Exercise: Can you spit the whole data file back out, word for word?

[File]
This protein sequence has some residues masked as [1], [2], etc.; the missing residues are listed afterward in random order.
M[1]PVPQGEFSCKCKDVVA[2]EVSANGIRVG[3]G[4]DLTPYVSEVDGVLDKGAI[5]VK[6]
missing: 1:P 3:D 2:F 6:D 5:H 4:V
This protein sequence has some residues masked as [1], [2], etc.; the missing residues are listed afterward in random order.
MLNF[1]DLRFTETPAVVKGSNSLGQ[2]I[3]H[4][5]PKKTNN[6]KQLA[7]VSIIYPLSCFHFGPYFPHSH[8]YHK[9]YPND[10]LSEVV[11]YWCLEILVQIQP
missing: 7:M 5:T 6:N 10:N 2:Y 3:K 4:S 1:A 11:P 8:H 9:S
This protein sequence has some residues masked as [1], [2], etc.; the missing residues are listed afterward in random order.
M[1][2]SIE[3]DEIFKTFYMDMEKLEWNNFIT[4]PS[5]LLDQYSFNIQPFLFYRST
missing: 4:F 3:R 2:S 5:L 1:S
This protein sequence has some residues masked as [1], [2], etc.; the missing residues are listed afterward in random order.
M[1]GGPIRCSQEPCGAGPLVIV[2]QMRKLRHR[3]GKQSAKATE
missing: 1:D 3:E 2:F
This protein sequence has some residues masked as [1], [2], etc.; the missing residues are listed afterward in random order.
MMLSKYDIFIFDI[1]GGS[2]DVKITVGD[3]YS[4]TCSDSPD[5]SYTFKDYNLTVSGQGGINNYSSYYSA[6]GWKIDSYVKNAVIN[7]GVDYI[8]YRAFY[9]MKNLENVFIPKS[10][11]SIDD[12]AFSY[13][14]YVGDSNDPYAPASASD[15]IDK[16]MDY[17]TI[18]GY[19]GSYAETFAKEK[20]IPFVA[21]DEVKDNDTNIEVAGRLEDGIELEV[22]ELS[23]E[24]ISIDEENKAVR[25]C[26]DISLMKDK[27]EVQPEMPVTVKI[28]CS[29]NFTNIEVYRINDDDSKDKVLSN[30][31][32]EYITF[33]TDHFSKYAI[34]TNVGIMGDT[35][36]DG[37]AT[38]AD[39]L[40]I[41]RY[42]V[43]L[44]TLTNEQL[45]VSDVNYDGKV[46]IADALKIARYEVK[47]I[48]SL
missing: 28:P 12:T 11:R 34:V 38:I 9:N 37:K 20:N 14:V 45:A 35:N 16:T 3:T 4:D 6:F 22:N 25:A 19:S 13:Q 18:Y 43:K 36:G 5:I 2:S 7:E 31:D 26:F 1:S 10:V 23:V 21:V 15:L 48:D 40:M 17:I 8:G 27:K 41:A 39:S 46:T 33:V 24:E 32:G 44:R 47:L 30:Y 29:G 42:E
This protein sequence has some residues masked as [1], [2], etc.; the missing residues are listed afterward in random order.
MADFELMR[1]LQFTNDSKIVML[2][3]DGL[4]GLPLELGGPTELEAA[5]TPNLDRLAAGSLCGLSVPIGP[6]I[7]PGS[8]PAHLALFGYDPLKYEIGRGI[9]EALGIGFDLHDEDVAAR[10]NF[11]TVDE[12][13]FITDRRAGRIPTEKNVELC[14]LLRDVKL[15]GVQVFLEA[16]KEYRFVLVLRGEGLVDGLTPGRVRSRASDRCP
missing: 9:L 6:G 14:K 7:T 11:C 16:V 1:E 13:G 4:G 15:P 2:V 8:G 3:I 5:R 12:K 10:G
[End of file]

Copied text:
This protein sequence has some residues masked as [1], [2], etc.; the missing residues are listed afterward in random order.
M[1]PVPQGEFSCKCKDVVA[2]EVSANGIRVG[3]G[4]DLTPYVSEVDGVLDKGAI[5]VK[6]
missing: 1:P 3:D 2:F 6:D 5:H 4:V
This protein sequence has some residues masked as [1], [2], etc.; the missing residues are listed afterward in random order.
MLNF[1]DLRFTETPAVVKGSNSLGQ[2]I[3]H[4][5]PKKTNN[6]KQLA[7]VSIIYPLSCFHFGPYFPHSH[8]YHK[9]YPND[10]LSEVV[11]YWCLEILVQIQP
missing: 7:M 5:T 6:N 10:N 2:Y 3:K 4:S 1:A 11:P 8:H 9:S
This protein sequence has some residues masked as [1], [2], etc.; the missing residues are listed afterward in random order.
M[1][2]SIE[3]DEIFKTFYMDMEKLEWNNFIT[4]PS[5]LLDQYSFNIQPFLFYRST
missing: 4:F 3:R 2:S 5:L 1:S
This protein sequence has some residues masked as [1], [2], etc.; the missing residues are listed afterward in random order.
M[1]GGPIRCSQEPCGAGPLVIV[2]QMRKLRHR[3]GKQSAKATE
missing: 1:D 3:E 2:F
This protein sequence has some residues masked as [1], [2], etc.; the missing residues are listed afterward in random order.
MMLSKYDIFIFDI[1]GGS[2]DVKITVGD[3]YS[4]TCSDSPD[5]SYTFKDYNLTVSGQGGINNYSSYYSA[6]GWKIDSYVKNAVIN[7]GVDYI[8]YRAFY[9]MKNLENVFIPKS[10][11]SIDD[12]AFSY[13][14]YVGDSNDPYAPASASD[15]IDK[16]MDY[17]TI[18]GY[19]GSYAETFAKEK[20]IPFVA[21]DEVKDNDTNIEVAGRLEDGIELEV[22]ELS[23]E[24]ISIDEENKAVR[25]C[26]DISLMKDK[27]EVQPEMPVTVKI[28]CS[29]NFTNIEVYRINDDDSKDKVLSN[30][31][32]EYITF[33]TDHFSKYAI[34]TNVGIMGDT[35][36]DG[37]AT[38]AD[39]L[40]I[41]RY[42]V[43]L[44]TLTNEQL[45]VSDVNYDGKV[46]IADALKIARYEVK[47]I[48]SL
missing: 28:P 12:T 11:R 34:V 38:I 9:N 37:K 20:N 14:V 45:A 35:N 16:T 3:T 4:D 6:F 22:N 25:A 19:S 13:Q 18:Y 43:K 36:G 5:I 2:S 7:E 31:D 26:F 1:S 10:V 23:V 21:V 15:L 48:D 40:M 17:I 8:G 27:K 41:A 39:S 46:T 33:V 24:E 32:G 44:R 47:L 30:Y 29:G 42:E
This protein sequence has some residues masked as [1], [2], etc.; the missing residues are listed afterward in random order.
MADFELMR[1]LQFTNDSKIVML[2][3]DGL[4]GLPLELGGPTELEAA[5]TPNLDRLAAGSLCGLSVPIGP[6]I[7]PGS[8]PAHLALFGYDPLKYEIGRGI[9]EALGIGFDLHDEDVAAR[10]NF[11]TVDE[12][13]FITDRRAGRIPTEKNVELC[14]LLRDVKL[15]GVQVFLEA[16]KEYRFVLVLRGEGLVDGLTPGRVRSRASDRCP
missing: 9:L 6:G 14:K 7:T 11:C 16:V 1:E 13:G 4:G 15:P 2:V 8:G 3:I 5:R 12:K 10:G